Place Category: Parks and Playgrounds
Detective Keith L. Williams (1954-1989) was born and raised in this Jamaica, Queens, neighborhood. He attended Jamaica High School, where he played varsity basketball for four years, and Long Island University in Brooklyn. He began his career in the Department of Corrections where he worked until his appointment to the Police Academy in 1981. Williams served in Bushwick’s 83rd Precinct and the Public Morals divisions in South Brooklyn and Queens. He was promoted to detective in 1987 and assigned to the Queens District Attorney’s Squad.
Williams was a dedicated officer and citizen and started the Keith Roundball Classics, a basketball tournament in Liberty Park. He also sponsored an after-school program at P.S. 116. He received two Excellent Police Duty citations and was honored posthumously with the Medal of Honor in 1990. Williams was killed on November 13, 1989, while transporting a prisoner from court to Riker’s Island.
Jamaica, the largest and most densely populated community in central Queens, derives its name from the Jameco (meaning “beaver”) Native Americans, who lived along the shores of what is now Jamaica Bay. In 1655, the first English settlers arrived in Jamaica from Massachusetts and eastern Long Island. Within a year, they secured a land grant from the Dutch Governor Peter Stuyvesant (1610-1672), who had named the area Rustdorp (“rest-town”). Rustdorp soon became the seat of Queens County. On September 8, 1664, the Dutch surrendered their New Netherland holdings to the English.
In 1683, the English governance organized the New York colony into ten counties. Queens County encompassed present-day Queens and Nassau County. The English renamed Rustdorp as the Town of Jamaica; it included all lands south of the present location of the Grand Central and Jackie Robinson Parkways. During the Revolutionary War (1775-1783), the area was predominantly Tory and occupied by British Troops.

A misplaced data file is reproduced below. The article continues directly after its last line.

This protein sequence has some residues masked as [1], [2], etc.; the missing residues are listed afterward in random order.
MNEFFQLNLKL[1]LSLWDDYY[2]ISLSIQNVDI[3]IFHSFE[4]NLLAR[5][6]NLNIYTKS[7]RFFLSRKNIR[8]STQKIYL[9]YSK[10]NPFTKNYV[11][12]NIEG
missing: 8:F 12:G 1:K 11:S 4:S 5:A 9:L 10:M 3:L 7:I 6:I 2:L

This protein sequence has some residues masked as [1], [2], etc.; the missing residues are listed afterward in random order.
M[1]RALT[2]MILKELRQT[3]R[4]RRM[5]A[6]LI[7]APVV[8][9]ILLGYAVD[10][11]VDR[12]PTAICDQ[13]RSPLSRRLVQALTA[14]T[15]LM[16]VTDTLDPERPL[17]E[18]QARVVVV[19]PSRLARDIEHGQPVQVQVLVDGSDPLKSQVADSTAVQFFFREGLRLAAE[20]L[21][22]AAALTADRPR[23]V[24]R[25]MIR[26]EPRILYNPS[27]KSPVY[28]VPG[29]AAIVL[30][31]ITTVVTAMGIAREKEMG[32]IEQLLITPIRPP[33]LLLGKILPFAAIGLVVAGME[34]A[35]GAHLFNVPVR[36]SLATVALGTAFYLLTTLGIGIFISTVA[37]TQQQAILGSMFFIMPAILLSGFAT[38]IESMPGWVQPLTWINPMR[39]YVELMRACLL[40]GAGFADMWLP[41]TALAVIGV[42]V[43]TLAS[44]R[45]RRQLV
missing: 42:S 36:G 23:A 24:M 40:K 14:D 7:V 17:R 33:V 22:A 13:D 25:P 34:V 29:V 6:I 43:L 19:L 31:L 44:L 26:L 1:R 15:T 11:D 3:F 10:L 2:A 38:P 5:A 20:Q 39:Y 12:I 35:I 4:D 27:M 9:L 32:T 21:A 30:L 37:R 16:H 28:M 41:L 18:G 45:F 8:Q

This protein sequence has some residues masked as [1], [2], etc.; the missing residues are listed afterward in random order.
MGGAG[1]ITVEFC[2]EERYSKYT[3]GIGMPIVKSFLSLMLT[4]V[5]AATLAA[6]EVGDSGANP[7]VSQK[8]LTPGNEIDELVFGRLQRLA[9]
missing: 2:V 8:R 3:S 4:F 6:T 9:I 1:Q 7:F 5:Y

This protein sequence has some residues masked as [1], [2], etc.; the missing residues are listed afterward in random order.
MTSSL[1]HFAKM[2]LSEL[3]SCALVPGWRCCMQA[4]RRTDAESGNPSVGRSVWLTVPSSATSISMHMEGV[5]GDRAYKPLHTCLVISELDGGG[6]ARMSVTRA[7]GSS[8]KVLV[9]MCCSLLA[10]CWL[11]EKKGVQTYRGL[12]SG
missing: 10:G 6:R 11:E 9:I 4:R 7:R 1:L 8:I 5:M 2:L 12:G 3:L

Jamaica grew exponentially following the Civil War (1861-1865). Between 1875 and 1910, the population exploded from 780 to 58,200 persons. An electric trolley opened in 1888, but the installation of the elevated subway in 1918 along Jamaica Avenue fostered the rapid expansion of commerce and housing. From 1920 to 1940, Jamaica Avenue became known for its department stores, which possessed the highest street valuations (between 160th and 168th Streets) in all of Queens County. A notable structure on the thoroughfare was the Loew’s Valencia (1929), an extraordinary art deco movie theater that is now used as a house of worship. In 1930, Michael J. Cullen opened King Kullen, the world’s first modern supermarket, on Jamaica Avenue. In April 1937, the Independent Rapid Transit (IRT) line began service, connecting Jamaica with the subways of Manhattan, Brooklyn, and the Bronx.
This parkland was named for Detective Williams in 1991. It had previously been named Liberty Park, for one of the streets that bounds it. The site, also bordered by 106th Avenue and 173rd and 172nd Streets, was acquired by the City in September and November of 1936 by purchase and condemnation. This parkland contains a variety of recreational facilities, including Liberty Pool, four handball courts, two basketball courts, ten tennis courts, a grass baseball diamond, a playground, a spray shower, and the Detective Keith L. Williams Recreation Center. Also included in the park are several sitting areas and a flagpole with a yardarm.
- Liberty Ave & 173rd St
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